“New Pulp,” according to Hancock, “is a designation that applies to creators and publishers who, having found their inspiration in the stories and style established by the writers of classic Pulp stories in the early Twentieth Century, are continuing to write, draw, and publish tales of action and adventure in that tradition. New characters, new stories, new ideas, all owing a debt to the Pulp greats, but also written to be the two fisted, high octane adventure stories of today and the New Pulp classics of tomorrow.”

“This current project,” Hancock states, “actually sprouted out of the first New Pulp convention, Pulp Ark, held this past May in Arkansas. Possibly the single largest gathering of New Pulp creators to date, more than 25 creators representing at least nine publishers attended this convention and, of course, many ideas and concepts were discussed and debated. One of those discussions centered around how this collection of writers, artists, and publishers, now standing together under the banner of New Pulp could not only present and produce a unified product, a work representative of all the variety that New Pulp has to offer, but also a way that we could contribute something worthwhile, not just great stories. That desire quickly became an idea for a novel, round robin style.”

PARIAH AND THE PURPLE PRINCE is a novel in progress that started with a bare bones minimalist plot suggested by Hancock. Twenty authors were invited to participate in this project, their names being written individually on single strips of paper. As these names were drawn, each writer was assigned a chapter in the order their name was selected, the first writer getting Chapter 1 and so forth. Each writer gets a month to complete their chapter, although Hancock reports that the fourth writer is nearly done with Chapter Four and the project is just over a month along. “We are all taking this very seriously,” Hancock reports, “not only because we want the world to see what New Pulp is about, but also we are excited about the opportunity to give of ourselves, our time and effort and whatever money this novel might raise to not only a worthy cause, but toward something we all have a stake in-Improving education and literacy.”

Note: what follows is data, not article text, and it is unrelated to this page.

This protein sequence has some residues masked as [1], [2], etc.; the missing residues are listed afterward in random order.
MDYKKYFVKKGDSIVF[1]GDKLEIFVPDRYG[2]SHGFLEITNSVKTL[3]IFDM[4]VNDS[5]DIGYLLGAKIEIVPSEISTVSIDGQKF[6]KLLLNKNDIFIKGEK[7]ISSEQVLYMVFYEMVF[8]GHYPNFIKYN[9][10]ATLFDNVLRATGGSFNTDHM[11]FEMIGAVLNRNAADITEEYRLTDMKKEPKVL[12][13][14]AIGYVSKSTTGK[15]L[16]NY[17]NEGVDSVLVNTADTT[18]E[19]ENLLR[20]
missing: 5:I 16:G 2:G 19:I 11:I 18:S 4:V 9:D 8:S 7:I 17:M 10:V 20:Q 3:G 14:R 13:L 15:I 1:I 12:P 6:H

All proceeds resulting from the sale of PARIAH AND THE PURPLE PRINCE will go to The Stan Lee Foundation. Founded to carry on the legacy of Stan Lee, the creative genius behind Marvel Comics and creator of a literal universe of iconic characters, the Stan Lee Foundation’s primary goal is to make literacy, education, and involvement in the arts accessible across America. A non-profit organization, The Stan Lee Foundation develops, designs, and sponsors programs and events with the singular purpose of bringing literacy, knowledge, and artistic enrichment to Americans from coast to coast.

“It is an honor,” Hancock states, “for each and every writer and creator involved in this project to be a part of giving something to an organization started by a man that has given us as fans and the world itself so much. The chance to contribute to The Stan Lee Foundation, to help this group further the fantastic efforts into education it has already initiated, to be just a little part of the progress and success that its various endeavors will see, is the best payday any of us could receive. With the opportunity of New Pulp working with the Stan Lee Foundation in other ways in the future also being possible, we truly want to give our best to this novel project and intend for this work to benefit future artists, learners, and readers everywhere.”

PARIAH AND THE PURPLE PRINCE will be published by Pro Se Press, the New Pulp publisher Hancock is a partner in. The writers contributing a chapter each to the novel include Hancock, Joshua Reynolds, Ron Fortier, Barry Reese, Thomas McNulty, Megan Smith, Wayne Skiver, Terry Alexander, Sean Ellis, Van Allen Plexico, Derrick Ferguson, Nancy Hansen, Adam Garcia, Wayne Reinagel, Mike Bullock, Andrew Salmon, Jim Beard, Bill Craig, Rich Steeves, and Tim Byrd. Collectively, these writers represent work in nearly every genre imaginable, from western to science fiction to crime to horror and beyond within New Pulp and as a group have worked with multiple prose and comic publishers producing the finest New Pulp has to offer.